Curious?  That is the name of the avocado sauce that we discovered last Sunday at Valencia Luncheria, a Venezuelan beach food cafe in New Canaan, Connecticut. We showered it over every dish. The first recipe (and photo) I found for it on the web was a thick grassy green, creamy pesto and not at all like the milky, squeeze-bottle, cilantro flecked sauce we experienced there.  So I decided to try my hand at reproducing it.  It's hard enough to find a super ripe avocado exactly when you want to use it, but amongst a hill of them in a local supermarket I found one.  One.  A small one.  I knew there was a background flavor of onion, vinegar or lime juice, lots of cilantro and a bit of spiciness.  And I knew that the emulsifier here was water, not the cup of olive oil in the aforementioned recipe.  First the sauce tasted a bit "sweet" according to my husband, the globe-trotting restaurant consultant who has an immaculate palate.  There was nothing sweet in it but he was right.  Time for more vinegar, and some healthy squeezes of fresh lime juice.  Definitely more salt, and a little more onion.  Ahh, a bit more minced fresh jalapeno; after all, they vary so much in their heat index.  Hmm. The sauce at VL was also a bit pale, so in addition to water I added some milk.  Unorthodox maybe, but before we knew it, in our very own kitchen was a small glass pitcher of our own homemade guasacaca!  A heaping cup, or more of it -- a milky, jade-green sauce with flecks of kelly green cilantro.  We poured it over a mound of steaming, freshly cooked black beans, laced with fresh bay and garlic.  We ate some steamed carrots and cabbage.  We drank some chilled white wine and repeated what we often say to each other at dinner, that "no one else on the planet is eating this right now." My husband found another recipe for me at the end of the evening.  It was from Steven Raichlen, the super prolific cookbook author, whose recipe, it turns out, was very similar to mine.  His uses chopped green bell pepper instead of my jalapeno (in a smaller quantity) and he, too, uses a large quantity of water to loosen it.  It is the Venezuelan steakhouse equivalent to Argentina's chimichurri and it can be enjoyed on almost anything, even a hill of beans.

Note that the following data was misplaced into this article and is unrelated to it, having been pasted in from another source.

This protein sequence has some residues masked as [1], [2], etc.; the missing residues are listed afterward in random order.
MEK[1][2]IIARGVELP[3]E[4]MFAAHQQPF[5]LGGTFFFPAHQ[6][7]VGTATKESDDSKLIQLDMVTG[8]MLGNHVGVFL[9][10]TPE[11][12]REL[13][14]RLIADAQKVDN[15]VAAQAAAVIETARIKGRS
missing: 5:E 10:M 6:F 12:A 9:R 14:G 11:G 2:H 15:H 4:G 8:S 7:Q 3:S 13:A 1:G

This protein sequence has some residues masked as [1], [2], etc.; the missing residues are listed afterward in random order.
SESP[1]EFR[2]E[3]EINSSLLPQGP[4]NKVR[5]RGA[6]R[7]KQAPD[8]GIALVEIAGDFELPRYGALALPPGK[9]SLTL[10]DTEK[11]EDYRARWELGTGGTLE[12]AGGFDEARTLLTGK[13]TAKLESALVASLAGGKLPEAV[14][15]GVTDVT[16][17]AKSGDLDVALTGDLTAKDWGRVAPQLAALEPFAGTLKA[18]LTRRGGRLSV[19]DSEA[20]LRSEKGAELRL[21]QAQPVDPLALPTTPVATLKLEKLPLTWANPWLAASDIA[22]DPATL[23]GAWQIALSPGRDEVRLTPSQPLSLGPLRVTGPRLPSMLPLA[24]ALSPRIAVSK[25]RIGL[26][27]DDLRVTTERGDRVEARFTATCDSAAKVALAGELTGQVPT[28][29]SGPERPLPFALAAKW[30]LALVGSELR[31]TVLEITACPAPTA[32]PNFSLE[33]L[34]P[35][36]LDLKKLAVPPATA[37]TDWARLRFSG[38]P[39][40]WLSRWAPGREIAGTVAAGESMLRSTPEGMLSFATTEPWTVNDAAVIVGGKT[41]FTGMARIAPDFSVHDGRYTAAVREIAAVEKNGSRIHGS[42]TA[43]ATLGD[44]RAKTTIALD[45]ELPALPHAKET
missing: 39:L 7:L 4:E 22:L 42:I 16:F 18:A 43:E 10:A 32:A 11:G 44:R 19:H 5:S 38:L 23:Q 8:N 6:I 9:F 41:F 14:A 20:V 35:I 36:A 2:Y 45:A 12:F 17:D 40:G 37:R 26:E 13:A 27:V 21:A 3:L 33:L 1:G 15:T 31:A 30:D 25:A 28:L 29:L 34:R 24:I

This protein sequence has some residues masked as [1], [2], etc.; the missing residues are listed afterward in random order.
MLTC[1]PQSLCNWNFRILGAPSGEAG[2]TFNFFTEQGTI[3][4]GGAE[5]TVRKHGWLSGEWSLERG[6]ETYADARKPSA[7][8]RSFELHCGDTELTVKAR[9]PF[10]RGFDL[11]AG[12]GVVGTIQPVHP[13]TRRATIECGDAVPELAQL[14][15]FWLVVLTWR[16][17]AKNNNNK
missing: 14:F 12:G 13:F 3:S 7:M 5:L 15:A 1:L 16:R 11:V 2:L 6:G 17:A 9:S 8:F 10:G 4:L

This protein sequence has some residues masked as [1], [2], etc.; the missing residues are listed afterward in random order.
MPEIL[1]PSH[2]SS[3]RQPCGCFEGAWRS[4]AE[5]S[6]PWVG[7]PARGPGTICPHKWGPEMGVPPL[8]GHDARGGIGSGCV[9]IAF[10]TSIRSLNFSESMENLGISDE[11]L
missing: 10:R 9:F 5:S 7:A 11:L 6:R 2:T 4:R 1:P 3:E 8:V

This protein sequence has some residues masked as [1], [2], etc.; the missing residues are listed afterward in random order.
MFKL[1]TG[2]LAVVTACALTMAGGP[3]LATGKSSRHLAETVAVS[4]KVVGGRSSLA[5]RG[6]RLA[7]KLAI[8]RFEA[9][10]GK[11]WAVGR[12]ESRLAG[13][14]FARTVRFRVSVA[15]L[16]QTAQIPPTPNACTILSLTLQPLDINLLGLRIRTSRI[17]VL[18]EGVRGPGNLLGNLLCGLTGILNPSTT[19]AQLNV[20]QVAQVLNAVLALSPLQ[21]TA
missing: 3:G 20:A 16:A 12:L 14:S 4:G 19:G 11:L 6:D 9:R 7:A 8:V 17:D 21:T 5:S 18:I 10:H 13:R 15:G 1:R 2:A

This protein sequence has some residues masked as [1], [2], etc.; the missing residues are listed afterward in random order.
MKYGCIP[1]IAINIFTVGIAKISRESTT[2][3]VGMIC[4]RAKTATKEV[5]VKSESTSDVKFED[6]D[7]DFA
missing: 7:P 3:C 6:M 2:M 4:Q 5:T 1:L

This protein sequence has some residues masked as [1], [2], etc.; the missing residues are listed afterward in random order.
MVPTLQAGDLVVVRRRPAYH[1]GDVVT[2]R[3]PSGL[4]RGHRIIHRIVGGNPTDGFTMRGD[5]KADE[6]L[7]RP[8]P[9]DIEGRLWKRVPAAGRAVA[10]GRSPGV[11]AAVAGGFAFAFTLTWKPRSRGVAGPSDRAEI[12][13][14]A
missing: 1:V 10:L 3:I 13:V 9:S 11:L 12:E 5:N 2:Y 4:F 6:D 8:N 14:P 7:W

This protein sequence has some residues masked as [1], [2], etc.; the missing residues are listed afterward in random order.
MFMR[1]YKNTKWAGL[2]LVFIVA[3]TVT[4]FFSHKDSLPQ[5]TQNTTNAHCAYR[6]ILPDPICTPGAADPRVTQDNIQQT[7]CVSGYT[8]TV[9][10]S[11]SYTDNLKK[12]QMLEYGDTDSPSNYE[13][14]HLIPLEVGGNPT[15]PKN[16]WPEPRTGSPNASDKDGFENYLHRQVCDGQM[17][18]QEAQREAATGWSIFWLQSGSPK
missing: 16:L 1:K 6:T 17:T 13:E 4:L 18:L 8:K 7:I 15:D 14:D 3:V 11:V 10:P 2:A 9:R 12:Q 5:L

My Own Guasacaca The sauce should be highly seasoned, so taste as you go along and make adjustments: add more jalapeno, vinegar or salt.

1 small ripe avocado, about 7 ounces 1/2 cup chopped cilantro 2 tablespoons chopped onion 1 small garlic clove 1 tablespoon rice vinegar 1 to 2 tablespoons fresh lime juice 1 to 2 teaspoons finely minced fresh jalapeno 1 cup water 1/2 cup milk lots of kosher salt to taste

Process the first 7 ingredients in a food processor until smooth.  Slowly add the water and milk until the sauce is pourable.  Add salt to taste.  Makes about 1-1/2 cups